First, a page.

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Marches and road blocks: How France’s ‘yellow vests’ plan to mark their anniversary

Rolling roadblocks, marches and a dance - this weekend marks the one-year anniversary of the 'yellow vest' protests that gripped France and if organisers have their way it will be a lively weekend.

Marches and road blocks: How France's 'yellow vests' plan to mark their anniversary
The 'yellow vest' movement will mark one year of protests this weekend. Photo: AFP

Multiple events are being organised, but 'yellow vest' numbers have been dwindling dramatically in recent months. From 282,000 people out on the streets at the movement's peak last winter, the more recent weekly demonstrations have been attracting just a couple of hundred.

Organisers are hoping that the anniversary this weekend will kick-start the movement back into life, but exactly how many people will turn up to the many advertised demonstrations is hard to predict.

There are around 140 protest events advertised on social media, with varying levels of interest – here are some of the main ones.

Possible action on the Champs-Elysées – the famous Paris avenue has been banned to protesters since a group of 'yellow vests' ran amok in March, smashing shop windows and setting fire to restaurants. Despite this, the leader of the 'yellow vest citizens' group Thierry Paul Valette says he has applied for permission from the Interior Ministry to march on the Champs-Elysées. The Paris police department has refused permission, so any protest in this area would be unauthorised.

Thierry Paul Valette also says his group will be staging an Opération Escargot – a rolling roadblock or go-slow operation – on the Arc de Triomphe roundabout at the top of the Champs-Elysées.

READ ALSO ANALYSIS Will Macron really 'tremble' at the yellow vest anniversary? I doubt it

Trouble flared on the Champs-Elysées in March. Photo: AFP

March in the 18th arrondissement of Paris – several proposed route marches have been refused by the police and a large 'no demonstration' zone remains in place. Currently the only authorised demonstration moves through the 18th arrondissement and ends at Bastille.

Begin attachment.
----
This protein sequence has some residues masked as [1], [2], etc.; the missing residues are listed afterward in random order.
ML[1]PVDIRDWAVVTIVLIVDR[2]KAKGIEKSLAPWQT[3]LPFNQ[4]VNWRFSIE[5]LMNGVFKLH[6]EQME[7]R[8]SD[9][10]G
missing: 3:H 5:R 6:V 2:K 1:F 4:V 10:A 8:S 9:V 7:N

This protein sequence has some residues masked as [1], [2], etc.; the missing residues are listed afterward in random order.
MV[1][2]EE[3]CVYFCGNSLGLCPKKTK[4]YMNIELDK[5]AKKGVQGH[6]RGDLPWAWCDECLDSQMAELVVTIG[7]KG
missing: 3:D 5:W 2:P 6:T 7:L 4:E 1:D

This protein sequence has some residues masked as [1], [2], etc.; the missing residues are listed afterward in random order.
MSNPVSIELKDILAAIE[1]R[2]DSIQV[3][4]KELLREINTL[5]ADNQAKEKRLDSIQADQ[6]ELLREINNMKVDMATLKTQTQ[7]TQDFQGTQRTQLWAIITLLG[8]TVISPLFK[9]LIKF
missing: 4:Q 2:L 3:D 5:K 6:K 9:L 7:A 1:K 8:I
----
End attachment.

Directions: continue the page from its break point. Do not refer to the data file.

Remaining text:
Blocking the Paris ringroad – Eric Drouet, one of the movement's main leaders, has called for a blockade of the périphérique that circles Paris starting at 10am on Saturday.

Several Paris shops are also to be targeted in what organisers insist will be a peaceful occupation of “temples of consumption” in the capital. Some of the stores named on Facebook include the Ikea in the city centre, Carrefour at Porte d'Auteuil, Nike  at Forum des Halles, H&M  at Rue La Fayette and an Apple store whose location has not been revealed.

In the greater Paris Île de France region marches are planned in Saint-Denis and Saint-Ouen while in Vitry-sur-Seine there is a BBQ for those who do not want to go into Paris.

A protest at the péage at Virsac in November 2018. Photo: AFP

In Bordeaux there is a call to block the motorway toll booth at Virsac – which has been the frequent target of protests since the start of the 'yellow vest' movement – and a demonstration in the city centre starting from Place de la Bourse.

In Nantes a roundabout blockade is called from 4am on Friday, followed by a march on Saturday and then a dance.

In Lyon a demonstration is planned starting from Place Bellecour.